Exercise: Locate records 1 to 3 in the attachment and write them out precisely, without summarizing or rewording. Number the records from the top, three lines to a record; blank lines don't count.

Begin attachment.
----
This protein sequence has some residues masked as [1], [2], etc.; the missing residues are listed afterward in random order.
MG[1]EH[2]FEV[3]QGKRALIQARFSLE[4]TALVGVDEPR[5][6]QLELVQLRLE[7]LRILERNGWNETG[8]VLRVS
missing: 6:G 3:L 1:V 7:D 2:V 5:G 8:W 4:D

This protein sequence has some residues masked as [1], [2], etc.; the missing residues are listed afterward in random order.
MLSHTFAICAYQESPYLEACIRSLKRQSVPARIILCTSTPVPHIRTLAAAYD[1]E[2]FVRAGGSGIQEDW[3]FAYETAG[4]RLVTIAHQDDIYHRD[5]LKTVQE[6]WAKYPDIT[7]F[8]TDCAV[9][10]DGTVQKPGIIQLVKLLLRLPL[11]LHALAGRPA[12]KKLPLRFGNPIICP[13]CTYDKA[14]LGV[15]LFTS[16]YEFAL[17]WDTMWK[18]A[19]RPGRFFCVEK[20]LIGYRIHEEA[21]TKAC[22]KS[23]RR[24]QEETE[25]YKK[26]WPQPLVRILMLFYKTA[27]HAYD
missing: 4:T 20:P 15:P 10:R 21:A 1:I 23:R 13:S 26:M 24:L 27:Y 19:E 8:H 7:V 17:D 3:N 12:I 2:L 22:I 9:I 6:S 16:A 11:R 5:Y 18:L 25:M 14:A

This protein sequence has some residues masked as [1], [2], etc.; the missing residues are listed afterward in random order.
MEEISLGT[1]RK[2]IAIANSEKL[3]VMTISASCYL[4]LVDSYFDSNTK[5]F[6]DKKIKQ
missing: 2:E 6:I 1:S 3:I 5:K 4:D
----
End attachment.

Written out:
This protein sequence has some residues masked as [1], [2], etc.; the missing residues are listed afterward in random order.
MG[1]EH[2]FEV[3]QGKRALIQARFSLE[4]TALVGVDEPR[5][6]QLELVQLRLE[7]LRILERNGWNETG[8]VLRVS
missing: 6:G 3:L 1:V 7:D 2:V 5:G 8:W 4:D

This protein sequence has some residues masked as [1], [2], etc.; the missing residues are listed afterward in random order.
MLSHTFAICAYQESPYLEACIRSLKRQSVPARIILCTSTPVPHIRTLAAAYD[1]E[2]FVRAGGSGIQEDW[3]FAYETAG[4]RLVTIAHQDDIYHRD[5]LKTVQE[6]WAKYPDIT[7]F[8]TDCAV[9][10]DGTVQKPGIIQLVKLLLRLPL[11]LHALAGRPA[12]KKLPLRFGNPIICP[13]CTYDKA[14]LGV[15]LFTS[16]YEFAL[17]WDTMWK[18]A[19]RPGRFFCVEK[20]LIGYRIHEEA[21]TKAC[22]KS[23]RR[24]QEETE[25]YKK[26]WPQPLVRILMLFYKTA[27]HAYD
missing: 4:T 20:P 15:P 10:R 21:A 1:I 23:R 13:S 26:M 24:L 27:Y 19:E 8:H 7:V 17:D 3:N 12:I 2:L 22:I 9:I 6:S 16:A 11:R 5:Y 18:L 25:M 14:A

This protein sequence has some residues masked as [1], [2], etc.; the missing residues are listed afterward in random order.
MEEISLGT[1]RK[2]IAIANSEKL[3]VMTISASCYL[4]LVDSYFDSNTK[5]F[6]DKKIKQ
missing: 2:E 6:I 1:S 3:I 5:K 4:D